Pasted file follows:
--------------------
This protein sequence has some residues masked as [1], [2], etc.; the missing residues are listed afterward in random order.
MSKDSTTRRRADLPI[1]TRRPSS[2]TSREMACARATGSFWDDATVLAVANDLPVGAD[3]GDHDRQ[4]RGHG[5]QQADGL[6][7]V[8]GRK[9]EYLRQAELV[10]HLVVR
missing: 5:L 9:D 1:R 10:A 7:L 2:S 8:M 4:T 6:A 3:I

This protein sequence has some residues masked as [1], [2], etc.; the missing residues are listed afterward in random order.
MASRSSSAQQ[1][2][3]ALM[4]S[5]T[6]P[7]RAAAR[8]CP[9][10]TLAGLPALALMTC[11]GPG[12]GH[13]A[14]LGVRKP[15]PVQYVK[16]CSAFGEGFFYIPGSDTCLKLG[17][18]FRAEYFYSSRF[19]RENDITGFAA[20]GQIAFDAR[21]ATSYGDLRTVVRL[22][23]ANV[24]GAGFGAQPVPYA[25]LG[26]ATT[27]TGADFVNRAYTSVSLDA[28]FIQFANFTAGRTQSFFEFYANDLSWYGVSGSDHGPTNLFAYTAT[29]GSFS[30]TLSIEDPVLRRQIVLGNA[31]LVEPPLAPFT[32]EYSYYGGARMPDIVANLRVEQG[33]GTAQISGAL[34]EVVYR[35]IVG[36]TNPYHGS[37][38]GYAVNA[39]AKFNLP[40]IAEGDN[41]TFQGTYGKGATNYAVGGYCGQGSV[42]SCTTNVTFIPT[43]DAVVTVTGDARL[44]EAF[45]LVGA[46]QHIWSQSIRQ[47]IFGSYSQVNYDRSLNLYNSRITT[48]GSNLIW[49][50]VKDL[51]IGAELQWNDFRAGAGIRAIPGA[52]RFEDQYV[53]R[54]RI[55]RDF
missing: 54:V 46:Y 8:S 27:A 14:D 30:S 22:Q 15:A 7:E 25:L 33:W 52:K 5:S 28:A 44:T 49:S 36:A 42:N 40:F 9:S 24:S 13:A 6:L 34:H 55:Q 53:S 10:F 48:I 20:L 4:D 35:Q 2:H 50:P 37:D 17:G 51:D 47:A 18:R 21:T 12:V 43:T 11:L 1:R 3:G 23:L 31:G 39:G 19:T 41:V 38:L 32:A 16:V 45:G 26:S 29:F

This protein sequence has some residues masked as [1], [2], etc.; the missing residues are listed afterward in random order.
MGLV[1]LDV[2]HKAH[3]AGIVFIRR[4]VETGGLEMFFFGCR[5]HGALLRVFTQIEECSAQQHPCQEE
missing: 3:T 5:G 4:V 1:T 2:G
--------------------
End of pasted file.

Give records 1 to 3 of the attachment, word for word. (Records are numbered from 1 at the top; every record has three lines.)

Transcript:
This protein sequence has some residues masked as [1], [2], etc.; the missing residues are listed afterward in random order.
MSKDSTTRRRADLPI[1]TRRPSS[2]TSREMACARATGSFWDDATVLAVANDLPVGAD[3]GDHDRQ[4]RGHG[5]QQADGL[6][7]V[8]GRK[9]EYLRQAELV[10]HLVVR
missing: 5:L 9:D 1:R 10:A 7:L 2:S 8:M 4:T 6:A 3:I

This protein sequence has some residues masked as [1], [2], etc.; the missing residues are listed afterward in random order.
MASRSSSAQQ[1][2][3]ALM[4]S[5]T[6]P[7]RAAAR[8]CP[9][10]TLAGLPALALMTC[11]GPG[12]GH[13]A[14]LGVRKP[15]PVQYVK[16]CSAFGEGFFYIPGSDTCLKLG[17][18]FRAEYFYSSRF[19]RENDITGFAA[20]GQIAFDAR[21]ATSYGDLRTVVRL[22][23]ANV[24]GAGFGAQPVPYA[25]LG[26]ATT[27]TGADFVNRAYTSVSLDA[28]FIQFANFTAGRTQSFFEFYANDLSWYGVSGSDHGPTNLFAYTAT[29]GSFS[30]TLSIEDPVLRRQIVLGNA[31]LVEPPLAPFT[32]EYSYYGGARMPDIVANLRVEQG[33]GTAQISGAL[34]EVVYR[35]IVG[36]TNPYHGS[37][38]GYAVNA[39]AKFNLP[40]IAEGDN[41]TFQGTYGKGATNYAVGGYCGQGSV[42]SCTTNVTFIPT[43]DAVVTVTGDARL[44]EAF[45]LVGA[46]QHIWSQSIRQ[47]IFGSYSQVNYDRSLNLYNSRITT[48]GSNLIW[49][50]VKDL[51]IGAELQWNDFRAGAGIRAIPGA[52]RFEDQYV[53]R[54]RI[55]RDF
missing: 54:V 46:Y 8:S 27:A 14:D 30:S 22:Q 15:A 7:E 25:L 33:W 52:K 5:S 28:A 44:T 49:S 36:A 42:N 40:F 9:S 24:S 13:A 6:L 34:H 55:Q 53:S 10:F 48:I 20:L 4:D 35:Q 2:H 50:P 37:D 17:G 51:D 47:A 18:R 21:T 12:V 43:T 11:L 1:R 3:G 23:L 31:G 39:G 19:T 41:V 38:L 32:A 16:V 45:G 26:S 29:F

This protein sequence has some residues masked as [1], [2], etc.; the missing residues are listed afterward in random order.
MGLV[1]LDV[2]HKAH[3]AGIVFIRR[4]VETGGLEMFFFGCR[5]HGALLRVFTQIEECSAQQHPCQEE
missing: 3:T 5:G 4:V 1:T 2:G